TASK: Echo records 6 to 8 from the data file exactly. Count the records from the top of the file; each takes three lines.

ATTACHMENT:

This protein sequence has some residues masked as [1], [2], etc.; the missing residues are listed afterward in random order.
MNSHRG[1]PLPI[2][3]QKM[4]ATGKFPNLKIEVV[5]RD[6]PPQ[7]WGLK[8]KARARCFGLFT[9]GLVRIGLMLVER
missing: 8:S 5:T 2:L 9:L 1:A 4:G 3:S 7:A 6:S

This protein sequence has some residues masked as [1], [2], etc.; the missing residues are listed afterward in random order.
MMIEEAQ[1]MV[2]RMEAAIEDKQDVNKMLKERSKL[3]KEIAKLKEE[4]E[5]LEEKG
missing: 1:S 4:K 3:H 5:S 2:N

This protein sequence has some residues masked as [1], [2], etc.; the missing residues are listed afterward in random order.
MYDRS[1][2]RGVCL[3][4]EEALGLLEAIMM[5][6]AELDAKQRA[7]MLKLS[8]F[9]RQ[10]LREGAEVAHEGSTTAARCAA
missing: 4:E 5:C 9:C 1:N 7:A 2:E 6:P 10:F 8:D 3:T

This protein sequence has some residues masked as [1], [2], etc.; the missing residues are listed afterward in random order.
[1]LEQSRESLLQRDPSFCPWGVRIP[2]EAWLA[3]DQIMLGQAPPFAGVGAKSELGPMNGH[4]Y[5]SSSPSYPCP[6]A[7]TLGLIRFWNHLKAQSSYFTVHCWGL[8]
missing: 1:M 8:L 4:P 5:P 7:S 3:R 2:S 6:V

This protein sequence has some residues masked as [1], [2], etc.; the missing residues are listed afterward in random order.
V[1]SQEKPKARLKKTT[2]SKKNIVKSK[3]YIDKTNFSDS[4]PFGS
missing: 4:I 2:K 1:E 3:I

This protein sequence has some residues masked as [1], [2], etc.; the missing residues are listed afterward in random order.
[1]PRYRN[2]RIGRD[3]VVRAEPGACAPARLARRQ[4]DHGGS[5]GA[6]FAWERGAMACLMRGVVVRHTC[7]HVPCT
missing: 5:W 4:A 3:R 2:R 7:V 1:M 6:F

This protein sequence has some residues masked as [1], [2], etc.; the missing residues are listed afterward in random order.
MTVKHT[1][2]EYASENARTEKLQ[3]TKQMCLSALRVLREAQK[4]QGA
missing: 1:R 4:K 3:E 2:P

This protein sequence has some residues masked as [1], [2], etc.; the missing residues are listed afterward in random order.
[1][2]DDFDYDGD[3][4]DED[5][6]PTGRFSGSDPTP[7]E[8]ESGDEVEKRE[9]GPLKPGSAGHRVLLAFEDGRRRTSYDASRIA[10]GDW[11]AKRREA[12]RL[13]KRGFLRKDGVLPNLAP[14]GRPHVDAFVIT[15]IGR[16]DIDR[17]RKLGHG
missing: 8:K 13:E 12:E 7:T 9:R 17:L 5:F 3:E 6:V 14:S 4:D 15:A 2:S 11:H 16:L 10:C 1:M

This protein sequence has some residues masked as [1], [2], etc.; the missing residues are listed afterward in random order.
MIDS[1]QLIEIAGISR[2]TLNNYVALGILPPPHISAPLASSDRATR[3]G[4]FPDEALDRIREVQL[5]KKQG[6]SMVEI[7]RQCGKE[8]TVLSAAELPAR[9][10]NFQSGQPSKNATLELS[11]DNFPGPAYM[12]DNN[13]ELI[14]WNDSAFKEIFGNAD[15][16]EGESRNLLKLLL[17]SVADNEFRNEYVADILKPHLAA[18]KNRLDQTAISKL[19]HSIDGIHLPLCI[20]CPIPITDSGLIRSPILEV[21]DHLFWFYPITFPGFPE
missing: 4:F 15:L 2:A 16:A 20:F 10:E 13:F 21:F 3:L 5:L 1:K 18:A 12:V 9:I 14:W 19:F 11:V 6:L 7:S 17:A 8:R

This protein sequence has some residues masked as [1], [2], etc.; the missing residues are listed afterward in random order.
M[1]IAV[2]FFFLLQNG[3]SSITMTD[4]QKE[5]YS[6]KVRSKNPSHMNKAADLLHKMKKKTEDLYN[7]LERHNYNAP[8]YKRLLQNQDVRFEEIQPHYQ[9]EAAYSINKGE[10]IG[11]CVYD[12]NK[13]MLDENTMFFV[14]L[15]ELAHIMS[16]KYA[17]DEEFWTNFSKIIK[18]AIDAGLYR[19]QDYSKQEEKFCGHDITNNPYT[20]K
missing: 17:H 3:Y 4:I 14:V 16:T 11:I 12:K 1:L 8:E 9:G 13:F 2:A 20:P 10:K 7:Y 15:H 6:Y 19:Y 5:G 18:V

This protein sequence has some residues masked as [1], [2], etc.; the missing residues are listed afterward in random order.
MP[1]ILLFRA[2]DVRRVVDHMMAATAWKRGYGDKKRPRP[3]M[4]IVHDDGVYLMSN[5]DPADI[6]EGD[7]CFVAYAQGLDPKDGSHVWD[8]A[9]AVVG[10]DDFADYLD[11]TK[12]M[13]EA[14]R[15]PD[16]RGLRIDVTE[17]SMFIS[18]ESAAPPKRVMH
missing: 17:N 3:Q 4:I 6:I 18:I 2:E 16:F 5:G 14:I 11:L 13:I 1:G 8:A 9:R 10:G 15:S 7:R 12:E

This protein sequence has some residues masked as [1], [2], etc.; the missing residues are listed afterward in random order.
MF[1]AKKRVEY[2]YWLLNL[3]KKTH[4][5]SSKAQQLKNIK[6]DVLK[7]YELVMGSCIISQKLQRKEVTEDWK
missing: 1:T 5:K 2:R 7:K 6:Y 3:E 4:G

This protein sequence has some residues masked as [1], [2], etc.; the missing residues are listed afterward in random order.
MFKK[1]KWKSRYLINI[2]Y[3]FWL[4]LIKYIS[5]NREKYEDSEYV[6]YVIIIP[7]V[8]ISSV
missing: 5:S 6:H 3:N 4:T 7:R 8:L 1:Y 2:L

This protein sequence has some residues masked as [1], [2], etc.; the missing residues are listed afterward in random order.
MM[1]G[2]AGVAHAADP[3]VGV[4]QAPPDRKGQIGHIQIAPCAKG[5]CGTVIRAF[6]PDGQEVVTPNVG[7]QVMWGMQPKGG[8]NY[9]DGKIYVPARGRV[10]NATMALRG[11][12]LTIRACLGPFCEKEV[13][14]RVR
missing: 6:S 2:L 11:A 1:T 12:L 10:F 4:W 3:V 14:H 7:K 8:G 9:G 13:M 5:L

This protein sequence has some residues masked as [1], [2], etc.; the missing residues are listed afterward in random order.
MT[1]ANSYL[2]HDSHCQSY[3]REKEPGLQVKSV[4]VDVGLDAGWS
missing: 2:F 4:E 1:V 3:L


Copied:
This protein sequence has some residues masked as [1], [2], etc.; the missing residues are listed afterward in random order.
[1]PRYRN[2]RIGRD[3]VVRAEPGACAPARLARRQ[4]DHGGS[5]GA[6]FAWERGAMACLMRGVVVRHTC[7]HVPCT
missing: 5:W 4:A 3:R 2:R 7:V 1:M 6:F

This protein sequence has some residues masked as [1], [2], etc.; the missing residues are listed afterward in random order.
MTVKHT[1][2]EYASENARTEKLQ[3]TKQMCLSALRVLREAQK[4]QGA
missing: 1:R 4:K 3:E 2:P

This protein sequence has some residues masked as [1], [2], etc.; the missing residues are listed afterward in random order.
[1][2]DDFDYDGD[3][4]DED[5][6]PTGRFSGSDPTP[7]E[8]ESGDEVEKRE[9]GPLKPGSAGHRVLLAFEDGRRRTSYDASRIA[10]GDW[11]AKRREA[12]RL[13]KRGFLRKDGVLPNLAP[14]GRPHVDAFVIT[15]IGR[16]DIDR[17]RKLGHG
missing: 8:K 13:E 12:E 7:T 9:R 17:L 5:F 3:E 6:V 14:S 4:D 15:A 2:S 11:H 16:L 10:C 1:M